Playing the concerts this past weekend has gotten me thinking about concert hall etiquette. So many people just don’t know how or why a concert hall is different from other venues. This is very personal, so bear with me.
The musicians on stage…when you go to a classical music concert, you are looking at thousands of hours of hard work, sweat, and more than a few tears. Let’s say a single musician on stage is 40 years old. She has been a violinist for 35 years and, on average, has practiced 6 hours a day over those 35 years. Every.Single.Day. Thirty-five years multiplied by 365 days (I’m going with rough averages here…ignore Leap Year for me, ‘k?) is 12, 775 days. Times 6 hours a day (again, averages…no five year old is pulling a 6 hour practice session…but I guarantee she did twice that in college!) is 76,650 hours. Now let’s multiply that by 90, roughly how many musicians are on stage: 6,898,500. Hmmm. Higher than I thought. You are looking and listening to millions of hours of hard work, sweat, and an ocean full of tears.
The musicians on stage don’t just show up and play a concert. They teach private lessons, either at a college or in their own studios. They write music. They do community outreach. They don’t get paid a whole lot.
The musicians on stage are harder on themselves than any critic can ever be. It is essentially the only profession where you are expected to be 100% perfect 100% of the time, no matter what. You are only as good as your last performance.
So as I run through this list, please bear in mind the hard work and love these musicians have put into their craft from the time they were very young, and respect that.
- Turn off the cell phone. Concert-goers are a LOT better about this than they used to be. When I first got a cell phone (only a few years ago), it was difficult to find one with a vibrate ring function. Now they all have it. Just please remember to use it! Turn off the ring when you sit down, and double check it before the concert starts. Oh, and texting isn’t ok either. Just sit and let the outside world do its own thing without you for awhile.
- Leave the food at home. Seriously, Tom and I went to a concert once where the woman next to him was eating something from a paper bag. I thought my gentle husband was going to rip out her eyeballs and feed them to her. He settled for telling her to knock it off. She and her companion left at intermission.
- Get a sitter. Oh my stinkin’ heck, someone brought a baby (A BABY!!!) to the Sunday afternoon concert this weekend. And, of course, the baby started crying (CRYING!!!) at the extremely quiet end of the first movement. I have kids. I know how difficult it can be finding a sitter if you have no family nearby to watch the kids. But for crying out loud! It’s not like you forgot to turn off the cell phone: “Oh my gosh, honey, what’s that sound? (opens the big purse) It’s Junior! I forgot to take him out of my bag! What do we do now?” Please, make friends with a neighbor, pay a middle school kid, just get a sitter before the musicians rush the audience, take your child, and teach him to play drumset.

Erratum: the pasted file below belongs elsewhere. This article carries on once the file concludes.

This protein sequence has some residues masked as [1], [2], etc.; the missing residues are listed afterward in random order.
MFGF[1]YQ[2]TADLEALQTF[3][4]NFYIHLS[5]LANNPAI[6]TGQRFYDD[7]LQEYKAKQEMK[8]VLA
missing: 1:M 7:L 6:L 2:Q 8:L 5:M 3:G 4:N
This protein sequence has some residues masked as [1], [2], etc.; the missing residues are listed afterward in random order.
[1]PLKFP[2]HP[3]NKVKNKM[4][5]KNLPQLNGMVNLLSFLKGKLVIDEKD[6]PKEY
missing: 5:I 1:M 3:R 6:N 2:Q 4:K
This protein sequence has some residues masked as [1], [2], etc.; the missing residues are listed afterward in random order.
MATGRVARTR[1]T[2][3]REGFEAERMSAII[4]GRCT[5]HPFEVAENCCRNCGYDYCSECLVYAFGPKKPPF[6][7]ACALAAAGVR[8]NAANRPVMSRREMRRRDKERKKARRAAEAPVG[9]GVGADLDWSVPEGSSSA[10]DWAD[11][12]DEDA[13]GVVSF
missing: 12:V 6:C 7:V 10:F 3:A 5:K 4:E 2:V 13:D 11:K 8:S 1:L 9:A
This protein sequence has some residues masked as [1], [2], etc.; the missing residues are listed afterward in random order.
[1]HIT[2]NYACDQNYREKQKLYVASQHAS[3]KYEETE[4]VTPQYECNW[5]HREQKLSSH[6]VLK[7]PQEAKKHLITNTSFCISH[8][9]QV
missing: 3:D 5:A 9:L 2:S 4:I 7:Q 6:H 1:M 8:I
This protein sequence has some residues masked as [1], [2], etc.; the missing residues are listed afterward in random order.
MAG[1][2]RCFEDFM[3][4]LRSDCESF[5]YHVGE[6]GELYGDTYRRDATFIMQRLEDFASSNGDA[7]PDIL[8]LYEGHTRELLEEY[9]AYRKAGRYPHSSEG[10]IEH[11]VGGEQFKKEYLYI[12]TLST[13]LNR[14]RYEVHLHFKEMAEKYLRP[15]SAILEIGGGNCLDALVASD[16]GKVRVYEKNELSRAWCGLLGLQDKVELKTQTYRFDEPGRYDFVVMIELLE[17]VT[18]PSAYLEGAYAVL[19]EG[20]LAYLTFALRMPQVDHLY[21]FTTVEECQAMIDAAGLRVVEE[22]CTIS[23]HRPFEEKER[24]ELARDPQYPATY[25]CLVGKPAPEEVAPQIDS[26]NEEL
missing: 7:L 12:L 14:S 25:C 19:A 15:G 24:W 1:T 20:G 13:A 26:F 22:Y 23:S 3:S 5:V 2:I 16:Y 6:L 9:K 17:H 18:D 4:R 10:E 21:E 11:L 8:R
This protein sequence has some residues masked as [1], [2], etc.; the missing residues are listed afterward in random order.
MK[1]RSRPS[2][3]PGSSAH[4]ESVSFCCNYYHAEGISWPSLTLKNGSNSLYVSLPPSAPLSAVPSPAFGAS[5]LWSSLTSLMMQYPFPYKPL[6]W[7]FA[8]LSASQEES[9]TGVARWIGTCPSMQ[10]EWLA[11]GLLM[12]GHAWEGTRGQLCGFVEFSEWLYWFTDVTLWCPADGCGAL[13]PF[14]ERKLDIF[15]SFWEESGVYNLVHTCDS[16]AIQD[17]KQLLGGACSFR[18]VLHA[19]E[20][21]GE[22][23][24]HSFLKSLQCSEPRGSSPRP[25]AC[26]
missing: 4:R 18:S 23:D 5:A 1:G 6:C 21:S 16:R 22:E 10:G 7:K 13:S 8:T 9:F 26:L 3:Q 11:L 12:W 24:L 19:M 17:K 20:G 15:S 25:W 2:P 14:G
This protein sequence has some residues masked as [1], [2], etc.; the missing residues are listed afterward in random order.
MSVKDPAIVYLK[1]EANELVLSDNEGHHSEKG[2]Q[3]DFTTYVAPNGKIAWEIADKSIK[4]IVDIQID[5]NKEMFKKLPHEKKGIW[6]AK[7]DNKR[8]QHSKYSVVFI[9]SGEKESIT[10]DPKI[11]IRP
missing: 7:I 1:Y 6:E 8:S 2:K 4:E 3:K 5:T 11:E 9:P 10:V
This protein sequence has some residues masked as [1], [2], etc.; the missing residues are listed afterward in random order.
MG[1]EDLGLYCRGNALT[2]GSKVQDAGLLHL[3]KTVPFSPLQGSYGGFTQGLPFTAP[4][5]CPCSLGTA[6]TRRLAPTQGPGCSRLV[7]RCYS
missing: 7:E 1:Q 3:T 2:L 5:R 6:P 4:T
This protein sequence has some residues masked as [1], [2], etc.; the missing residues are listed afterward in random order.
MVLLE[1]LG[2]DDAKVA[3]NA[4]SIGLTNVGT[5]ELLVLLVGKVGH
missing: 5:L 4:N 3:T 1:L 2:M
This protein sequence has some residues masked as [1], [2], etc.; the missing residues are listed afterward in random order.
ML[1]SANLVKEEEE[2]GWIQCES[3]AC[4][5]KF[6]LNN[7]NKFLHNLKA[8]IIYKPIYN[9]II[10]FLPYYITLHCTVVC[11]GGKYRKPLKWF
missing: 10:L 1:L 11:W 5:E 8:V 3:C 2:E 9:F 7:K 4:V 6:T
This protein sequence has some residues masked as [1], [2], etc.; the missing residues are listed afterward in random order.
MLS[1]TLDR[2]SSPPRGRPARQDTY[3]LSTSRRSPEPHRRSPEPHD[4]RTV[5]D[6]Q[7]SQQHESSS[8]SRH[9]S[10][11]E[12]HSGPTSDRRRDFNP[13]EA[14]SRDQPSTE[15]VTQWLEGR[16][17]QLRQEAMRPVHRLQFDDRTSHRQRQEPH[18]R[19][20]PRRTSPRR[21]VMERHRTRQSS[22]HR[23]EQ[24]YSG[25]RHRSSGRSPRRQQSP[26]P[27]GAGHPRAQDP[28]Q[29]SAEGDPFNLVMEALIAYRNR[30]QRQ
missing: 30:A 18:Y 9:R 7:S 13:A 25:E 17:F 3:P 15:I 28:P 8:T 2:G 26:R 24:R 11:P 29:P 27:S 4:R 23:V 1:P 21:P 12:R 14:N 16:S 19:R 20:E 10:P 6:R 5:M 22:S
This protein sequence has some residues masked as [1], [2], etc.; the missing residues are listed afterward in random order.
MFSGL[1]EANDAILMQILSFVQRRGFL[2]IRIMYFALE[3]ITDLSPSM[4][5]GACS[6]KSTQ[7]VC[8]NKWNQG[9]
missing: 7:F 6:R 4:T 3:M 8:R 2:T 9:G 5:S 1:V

- Do you really need a picture? Enjoying the concert…good. Flash photography…bad.
- Shut.Up. Please. Do not talk. There is nothing so important that it must be discussed in a concert hall. If it truly is that important, skip the concert and get coffee. No one in the audience wants to hear about your appendectomy anyway.
- Ants in the pants? Yes, the seats in most concert halls are small, hard, and just pretty much suck all around. Trust me, they’re not much better on stage. It took me until the end of a week of rehearsals to figure out why my ass hurt so much: absolutely NO padding remained on my seat, it had been worn down by many hours and years of butts in rehearsals. I’m still recovering.
- Ricola!!!! We all suffer the occasional “WTF!?” coughing spell, so I understand if one comes out of the blue. But if you’ve been sick, or if it’s winter, or if Murphy’s Law is in effect (which it is, 24/7), have a cough drop nearby. And unwrap it prior to downbeat, trust me!
- When to applaud. A lot of music is made up of separate movements. They will look something like this:
- Symphony No.5, Op.67 Ludwig van Beethoven
- Allegro con brio don’t clap here
- Andante con moto no, not yet
- Allegro yeah, you’re dyin’ here…almost!
- Allegro NOW!!!!
The conductor usually leaves his/her arms up to sorta let you know. At the very end, the conductor will lower his/her arms and obviously look more relaxed. When in doubt, wait for everyone else to applaud.
- Symphony No.5, Op.67 Ludwig van Beethoven
- Potty emergency! Pee before the concert. Pee at intermission. Cross your legs and don’t think about it the rest of the time.
- Fun with origami. Yes, you received a program when you entered the concert hall. In it, you will find information about the music, about the musicians, and upcoming programs. Please do not use it as a cooling device or to make paper airplanes.
Ok. I really tried. I even had my musician husband try to come up with more, but we’re stumped at 10. We can’t think of three more, and we’ve tried! Now, all those “rules” sound so stifling, but they’re really not. Most of them really are common sense and courtesy. Follow them, and the musicians and other audience members will thank you.
Now…when are you getting out there to support the arts?